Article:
June 26, 2013 will go down in history. The Supreme Court decisions on same-sex marriage have given those couples, who live in states which approved gay marriage, full citizenship under the constitution.
The Defense of Marriage Act, or DOMA, which had denied federal benefits to gay couples, is dead. It was signed by President Bill Clinton in 1996. What a different time it was. No state had approved gay marriage. Men and women who openly declared their sexual preferences did so at great risk. Vermont was not to adopt its Civil Unions until the year two thousand. The controversy that followed caused the defeat of half a dozen legislators in the next election.
With the court's decision on California's Proposition 8, 13 states will have sanctioned same-sex marriage -- that amounts to thirty percent of the population. The latest polls show 55 percent of Americans approve of same-sex marriage; 44 percent oppose.
What is so stunning about the decision is that is was made by a conservative sharply divided court -- five to four in each case, but not the same coalition. Supreme Court Justices, it appears, also have gay friends and family members.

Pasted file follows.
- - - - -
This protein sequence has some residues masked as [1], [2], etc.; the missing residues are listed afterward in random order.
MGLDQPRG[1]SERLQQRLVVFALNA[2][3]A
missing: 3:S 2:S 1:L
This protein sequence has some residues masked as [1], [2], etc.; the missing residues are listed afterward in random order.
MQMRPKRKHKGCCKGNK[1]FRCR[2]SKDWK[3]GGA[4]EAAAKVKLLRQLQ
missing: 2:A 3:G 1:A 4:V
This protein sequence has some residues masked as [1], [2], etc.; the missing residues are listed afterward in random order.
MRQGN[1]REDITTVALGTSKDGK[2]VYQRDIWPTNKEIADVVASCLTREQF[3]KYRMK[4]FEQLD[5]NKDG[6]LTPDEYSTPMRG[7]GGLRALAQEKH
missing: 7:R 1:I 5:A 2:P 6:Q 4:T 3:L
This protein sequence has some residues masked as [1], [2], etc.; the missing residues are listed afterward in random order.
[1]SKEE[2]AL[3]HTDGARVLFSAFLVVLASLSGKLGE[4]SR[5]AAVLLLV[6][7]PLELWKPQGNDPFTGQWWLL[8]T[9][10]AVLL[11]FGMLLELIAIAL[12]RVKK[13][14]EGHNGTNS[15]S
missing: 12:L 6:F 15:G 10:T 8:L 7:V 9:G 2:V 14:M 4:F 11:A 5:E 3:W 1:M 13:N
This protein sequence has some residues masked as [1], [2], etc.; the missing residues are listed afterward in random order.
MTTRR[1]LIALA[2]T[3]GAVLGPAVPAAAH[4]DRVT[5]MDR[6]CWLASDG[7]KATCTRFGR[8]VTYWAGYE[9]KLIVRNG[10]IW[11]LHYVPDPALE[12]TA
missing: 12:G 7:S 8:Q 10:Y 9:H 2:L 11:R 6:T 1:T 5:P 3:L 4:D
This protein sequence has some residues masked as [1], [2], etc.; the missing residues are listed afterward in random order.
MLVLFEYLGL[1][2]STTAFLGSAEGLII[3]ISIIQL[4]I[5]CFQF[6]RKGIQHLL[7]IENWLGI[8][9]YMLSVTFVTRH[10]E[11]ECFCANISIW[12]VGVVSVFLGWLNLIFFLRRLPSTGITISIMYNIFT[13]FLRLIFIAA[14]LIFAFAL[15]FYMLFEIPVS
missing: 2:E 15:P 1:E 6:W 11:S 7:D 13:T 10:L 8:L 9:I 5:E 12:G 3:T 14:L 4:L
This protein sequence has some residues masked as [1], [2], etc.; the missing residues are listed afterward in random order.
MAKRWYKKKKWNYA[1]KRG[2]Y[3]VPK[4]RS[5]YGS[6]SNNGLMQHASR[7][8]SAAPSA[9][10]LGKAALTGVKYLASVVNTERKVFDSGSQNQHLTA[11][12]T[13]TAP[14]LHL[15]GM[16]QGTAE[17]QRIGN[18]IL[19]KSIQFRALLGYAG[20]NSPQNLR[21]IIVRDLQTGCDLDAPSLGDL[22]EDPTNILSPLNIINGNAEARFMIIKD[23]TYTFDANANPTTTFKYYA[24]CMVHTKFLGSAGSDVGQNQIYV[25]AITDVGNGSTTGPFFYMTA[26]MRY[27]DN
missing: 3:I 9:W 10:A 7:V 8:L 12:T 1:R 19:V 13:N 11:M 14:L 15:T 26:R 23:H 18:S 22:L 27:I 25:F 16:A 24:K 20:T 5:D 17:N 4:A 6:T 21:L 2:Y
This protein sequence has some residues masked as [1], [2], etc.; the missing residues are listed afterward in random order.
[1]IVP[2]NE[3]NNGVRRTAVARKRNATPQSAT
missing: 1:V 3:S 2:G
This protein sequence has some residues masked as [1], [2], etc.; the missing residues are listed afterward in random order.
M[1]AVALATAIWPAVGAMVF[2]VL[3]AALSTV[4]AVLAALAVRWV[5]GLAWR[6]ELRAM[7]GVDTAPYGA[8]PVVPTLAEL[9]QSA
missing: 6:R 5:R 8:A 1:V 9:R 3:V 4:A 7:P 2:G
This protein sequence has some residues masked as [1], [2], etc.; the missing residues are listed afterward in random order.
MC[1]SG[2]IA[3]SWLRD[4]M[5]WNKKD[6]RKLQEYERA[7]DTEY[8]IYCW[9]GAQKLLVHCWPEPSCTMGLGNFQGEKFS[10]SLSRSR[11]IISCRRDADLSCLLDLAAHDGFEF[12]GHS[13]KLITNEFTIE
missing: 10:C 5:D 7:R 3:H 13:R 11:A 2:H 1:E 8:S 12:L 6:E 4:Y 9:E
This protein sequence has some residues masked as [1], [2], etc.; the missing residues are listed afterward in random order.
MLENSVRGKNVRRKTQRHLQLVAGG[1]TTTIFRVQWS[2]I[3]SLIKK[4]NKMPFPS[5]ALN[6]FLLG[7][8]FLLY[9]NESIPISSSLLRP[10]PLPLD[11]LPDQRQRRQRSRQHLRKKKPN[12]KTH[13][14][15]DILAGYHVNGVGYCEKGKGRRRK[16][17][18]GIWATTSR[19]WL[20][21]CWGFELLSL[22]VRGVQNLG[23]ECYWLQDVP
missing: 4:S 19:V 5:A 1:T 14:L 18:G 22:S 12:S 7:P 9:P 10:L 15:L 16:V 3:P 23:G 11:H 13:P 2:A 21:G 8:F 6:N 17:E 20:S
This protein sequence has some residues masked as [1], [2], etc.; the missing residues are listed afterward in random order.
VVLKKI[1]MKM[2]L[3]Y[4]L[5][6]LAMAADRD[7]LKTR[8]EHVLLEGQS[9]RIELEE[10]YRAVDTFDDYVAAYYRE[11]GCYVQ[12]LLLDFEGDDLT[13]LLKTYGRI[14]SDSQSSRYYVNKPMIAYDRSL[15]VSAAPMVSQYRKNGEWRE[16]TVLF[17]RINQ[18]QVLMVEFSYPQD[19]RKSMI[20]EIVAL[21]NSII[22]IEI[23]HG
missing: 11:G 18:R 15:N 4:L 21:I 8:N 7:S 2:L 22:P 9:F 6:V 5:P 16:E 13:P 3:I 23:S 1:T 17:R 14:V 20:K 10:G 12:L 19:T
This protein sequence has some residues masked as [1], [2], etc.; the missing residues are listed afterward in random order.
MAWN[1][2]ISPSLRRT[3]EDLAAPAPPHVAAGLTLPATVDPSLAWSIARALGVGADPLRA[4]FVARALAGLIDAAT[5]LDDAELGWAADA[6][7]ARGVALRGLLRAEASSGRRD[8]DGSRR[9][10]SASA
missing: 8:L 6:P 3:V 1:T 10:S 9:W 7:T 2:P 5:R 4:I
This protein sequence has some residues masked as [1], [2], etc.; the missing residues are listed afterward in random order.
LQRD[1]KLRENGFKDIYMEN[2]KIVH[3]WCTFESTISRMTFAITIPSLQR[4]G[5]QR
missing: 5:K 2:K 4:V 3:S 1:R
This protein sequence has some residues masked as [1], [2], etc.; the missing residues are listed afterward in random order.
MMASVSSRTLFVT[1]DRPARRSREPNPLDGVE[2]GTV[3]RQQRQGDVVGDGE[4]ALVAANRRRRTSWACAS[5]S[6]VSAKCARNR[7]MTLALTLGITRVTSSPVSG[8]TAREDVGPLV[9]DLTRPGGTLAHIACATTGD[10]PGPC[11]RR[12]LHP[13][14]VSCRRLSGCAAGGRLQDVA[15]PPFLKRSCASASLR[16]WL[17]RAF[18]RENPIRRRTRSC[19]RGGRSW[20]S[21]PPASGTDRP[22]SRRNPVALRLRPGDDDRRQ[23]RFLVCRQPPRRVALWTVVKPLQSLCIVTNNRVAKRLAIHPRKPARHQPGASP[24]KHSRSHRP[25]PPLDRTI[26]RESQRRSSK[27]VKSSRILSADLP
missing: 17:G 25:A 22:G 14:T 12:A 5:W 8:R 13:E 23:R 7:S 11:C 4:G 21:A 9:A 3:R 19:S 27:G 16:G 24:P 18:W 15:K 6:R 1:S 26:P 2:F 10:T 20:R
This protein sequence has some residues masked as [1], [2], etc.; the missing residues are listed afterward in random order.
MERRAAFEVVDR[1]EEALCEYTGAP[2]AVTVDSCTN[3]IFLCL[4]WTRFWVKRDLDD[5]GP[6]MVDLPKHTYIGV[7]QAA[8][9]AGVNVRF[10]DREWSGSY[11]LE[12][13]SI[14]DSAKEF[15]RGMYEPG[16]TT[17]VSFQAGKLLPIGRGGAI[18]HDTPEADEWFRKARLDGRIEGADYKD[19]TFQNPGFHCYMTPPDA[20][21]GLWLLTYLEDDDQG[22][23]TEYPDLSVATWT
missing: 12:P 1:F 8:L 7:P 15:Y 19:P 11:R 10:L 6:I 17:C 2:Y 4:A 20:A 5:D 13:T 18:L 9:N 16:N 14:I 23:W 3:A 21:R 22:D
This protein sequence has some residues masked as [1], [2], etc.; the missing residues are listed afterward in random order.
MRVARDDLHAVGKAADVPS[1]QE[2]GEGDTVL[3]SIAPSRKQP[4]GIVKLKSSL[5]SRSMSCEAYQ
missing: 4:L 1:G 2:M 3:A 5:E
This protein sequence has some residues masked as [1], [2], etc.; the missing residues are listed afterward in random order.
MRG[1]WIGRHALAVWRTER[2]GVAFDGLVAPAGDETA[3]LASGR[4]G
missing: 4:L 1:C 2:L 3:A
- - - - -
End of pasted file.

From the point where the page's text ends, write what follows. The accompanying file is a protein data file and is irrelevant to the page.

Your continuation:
The majority opinion n DOMA, written by Justice Kennedy stated that DOMA violates the equal protection clause, an argument similar to one made by the Vermont Supreme Court in 1999.
What do these combined decisions mean to Americans? The opponents will not give up and it is their right to continue to uphold their beliefs. But the assumption that same-sex married couples destroy heterosexual marriages has been denied. The court found no evidence for that claim.
The belief that same-sex couples have the civil right to be protected by the constitution has been affirmed. These landmark decisions have an impact far beyond the rights of married couples. It tells all gay and lesbian men and women, and their children that they have a legitimate place in society. They do not have to hide, as they once did in deep dark closets. Yes, 37 states have passed laws which prohibit same-sex marriage. Some will continue to do so, regardless of the court's decisions.
But the trajectory is in the other direction, propelled by young people who are more gender blind than many of their elders.
One gay parent put it this way: "Now my children can say to their friends that their parents are married, just like everybody else."
Just like everybody else -- that's what equality means.